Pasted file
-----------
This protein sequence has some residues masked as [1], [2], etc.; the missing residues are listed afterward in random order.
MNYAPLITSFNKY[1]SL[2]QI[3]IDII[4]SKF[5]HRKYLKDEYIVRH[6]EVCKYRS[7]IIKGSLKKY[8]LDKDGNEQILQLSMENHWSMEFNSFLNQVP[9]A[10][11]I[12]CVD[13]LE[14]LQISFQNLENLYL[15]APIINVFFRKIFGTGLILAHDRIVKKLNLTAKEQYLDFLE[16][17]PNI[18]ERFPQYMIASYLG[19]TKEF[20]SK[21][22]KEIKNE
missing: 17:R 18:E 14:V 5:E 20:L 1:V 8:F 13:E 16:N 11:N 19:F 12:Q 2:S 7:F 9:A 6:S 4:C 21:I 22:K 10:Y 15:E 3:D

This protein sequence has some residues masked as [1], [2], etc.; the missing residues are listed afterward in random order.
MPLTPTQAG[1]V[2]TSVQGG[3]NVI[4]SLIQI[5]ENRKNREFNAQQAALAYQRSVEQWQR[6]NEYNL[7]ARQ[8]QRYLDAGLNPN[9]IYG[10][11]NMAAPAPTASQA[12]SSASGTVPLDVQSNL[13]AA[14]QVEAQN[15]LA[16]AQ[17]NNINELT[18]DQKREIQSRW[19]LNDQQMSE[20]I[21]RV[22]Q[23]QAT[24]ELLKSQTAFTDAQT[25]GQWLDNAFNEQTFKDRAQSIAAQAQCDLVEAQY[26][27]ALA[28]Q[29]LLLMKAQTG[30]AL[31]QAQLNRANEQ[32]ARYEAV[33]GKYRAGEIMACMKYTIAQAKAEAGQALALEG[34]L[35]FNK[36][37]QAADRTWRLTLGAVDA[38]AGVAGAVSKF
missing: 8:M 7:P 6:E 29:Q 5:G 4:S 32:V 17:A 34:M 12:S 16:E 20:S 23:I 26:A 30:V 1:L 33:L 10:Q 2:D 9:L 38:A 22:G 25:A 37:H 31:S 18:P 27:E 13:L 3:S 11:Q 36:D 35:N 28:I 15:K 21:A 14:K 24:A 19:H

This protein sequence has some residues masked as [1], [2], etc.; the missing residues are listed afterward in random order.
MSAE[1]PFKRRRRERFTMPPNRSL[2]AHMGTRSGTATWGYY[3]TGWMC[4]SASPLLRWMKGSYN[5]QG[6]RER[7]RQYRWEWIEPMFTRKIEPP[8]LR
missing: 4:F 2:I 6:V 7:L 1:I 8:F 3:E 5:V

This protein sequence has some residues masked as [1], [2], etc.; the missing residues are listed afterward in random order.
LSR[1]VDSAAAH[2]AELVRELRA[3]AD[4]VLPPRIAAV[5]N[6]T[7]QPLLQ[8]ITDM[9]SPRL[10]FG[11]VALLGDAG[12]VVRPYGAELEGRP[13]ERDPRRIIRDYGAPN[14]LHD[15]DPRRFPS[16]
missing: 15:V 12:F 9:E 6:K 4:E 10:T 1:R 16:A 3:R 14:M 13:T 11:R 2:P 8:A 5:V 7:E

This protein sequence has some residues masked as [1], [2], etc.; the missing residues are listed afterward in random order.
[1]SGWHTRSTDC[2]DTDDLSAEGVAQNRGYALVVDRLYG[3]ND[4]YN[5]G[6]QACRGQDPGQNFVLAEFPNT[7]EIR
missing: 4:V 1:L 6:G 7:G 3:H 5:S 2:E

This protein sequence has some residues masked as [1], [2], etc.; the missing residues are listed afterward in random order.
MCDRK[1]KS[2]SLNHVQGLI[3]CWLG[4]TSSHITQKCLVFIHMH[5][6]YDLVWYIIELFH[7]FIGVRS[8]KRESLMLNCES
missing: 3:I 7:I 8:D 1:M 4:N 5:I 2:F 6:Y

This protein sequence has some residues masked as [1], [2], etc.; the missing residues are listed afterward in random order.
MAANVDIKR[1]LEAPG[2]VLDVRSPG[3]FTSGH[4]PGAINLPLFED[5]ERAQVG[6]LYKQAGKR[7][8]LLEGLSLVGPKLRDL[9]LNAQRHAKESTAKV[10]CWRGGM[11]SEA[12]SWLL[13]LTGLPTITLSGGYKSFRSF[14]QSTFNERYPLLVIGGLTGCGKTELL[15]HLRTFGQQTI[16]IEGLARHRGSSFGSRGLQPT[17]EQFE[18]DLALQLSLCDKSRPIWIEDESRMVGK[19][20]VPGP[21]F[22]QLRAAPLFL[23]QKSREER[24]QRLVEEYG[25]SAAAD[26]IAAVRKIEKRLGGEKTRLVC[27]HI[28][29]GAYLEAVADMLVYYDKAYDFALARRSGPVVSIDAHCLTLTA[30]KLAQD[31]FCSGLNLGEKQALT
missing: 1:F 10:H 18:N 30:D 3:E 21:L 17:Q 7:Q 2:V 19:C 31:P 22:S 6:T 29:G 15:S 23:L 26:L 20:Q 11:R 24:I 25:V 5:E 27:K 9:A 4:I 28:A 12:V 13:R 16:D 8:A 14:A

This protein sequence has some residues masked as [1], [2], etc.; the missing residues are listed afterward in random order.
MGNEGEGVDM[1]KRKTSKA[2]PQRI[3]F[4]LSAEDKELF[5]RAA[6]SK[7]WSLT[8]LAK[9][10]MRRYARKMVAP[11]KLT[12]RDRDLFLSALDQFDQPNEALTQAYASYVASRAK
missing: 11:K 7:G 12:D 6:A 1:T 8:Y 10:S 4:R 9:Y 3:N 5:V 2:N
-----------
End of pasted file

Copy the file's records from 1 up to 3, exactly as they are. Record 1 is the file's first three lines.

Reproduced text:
This protein sequence has some residues masked as [1], [2], etc.; the missing residues are listed afterward in random order.
MNYAPLITSFNKY[1]SL[2]QI[3]IDII[4]SKF[5]HRKYLKDEYIVRH[6]EVCKYRS[7]IIKGSLKKY[8]LDKDGNEQILQLSMENHWSMEFNSFLNQVP[9]A[10][11]I[12]CVD[13]LE[14]LQISFQNLENLYL[15]APIINVFFRKIFGTGLILAHDRIVKKLNLTAKEQYLDFLE[16][17]PNI[18]ERFPQYMIASYLG[19]TKEF[20]SK[21][22]KEIKNE
missing: 17:R 18:E 14:V 5:E 20:L 1:V 8:F 13:E 16:N 11:N 19:F 12:Q 2:S 7:F 9:A 6:S 4:C 21:I 22:K 10:Y 15:E 3:D

This protein sequence has some residues masked as [1], [2], etc.; the missing residues are listed afterward in random order.
MPLTPTQAG[1]V[2]TSVQGG[3]NVI[4]SLIQI[5]ENRKNREFNAQQAALAYQRSVEQWQR[6]NEYNL[7]ARQ[8]QRYLDAGLNPN[9]IYG[10][11]NMAAPAPTASQA[12]SSASGTVPLDVQSNL[13]AA[14]QVEAQN[15]LA[16]AQ[17]NNINELT[18]DQKREIQSRW[19]LNDQQMSE[20]I[21]RV[22]Q[23]QAT[24]ELLKSQTAFTDAQT[25]GQWLDNAFNEQTFKDRAQSIAAQAQCDLVEAQY[26][27]ALA[28]Q[29]LLLMKAQTG[30]AL[31]QAQLNRANEQ[32]ARYEAV[33]GKYRAGEIMACMKYTIAQAKAEAGQALALEG[34]L[35]FNK[36][37]QAADRTWRLTLGAVDA[38]AGVAGAVSKF
missing: 8:M 7:P 6:E 29:Q 5:G 4:S 32:V 17:A 34:M 12:S 16:E 20:S 23:I 26:A 30:V 1:L 33:L 10:Q 2:D 9:L 38:A 22:G 25:A 37:H 31:S 18:P 27:E 13:L 3:S 11:Q 36:D 35:N 28:I 15:K 21:A 14:K 24:A 19:H

This protein sequence has some residues masked as [1], [2], etc.; the missing residues are listed afterward in random order.
MSAE[1]PFKRRRRERFTMPPNRSL[2]AHMGTRSGTATWGYY[3]TGWMC[4]SASPLLRWMKGSYN[5]QG[6]RER[7]RQYRWEWIEPMFTRKIEPP[8]LR
missing: 4:F 2:I 6:V 7:L 1:I 8:F 3:E 5:V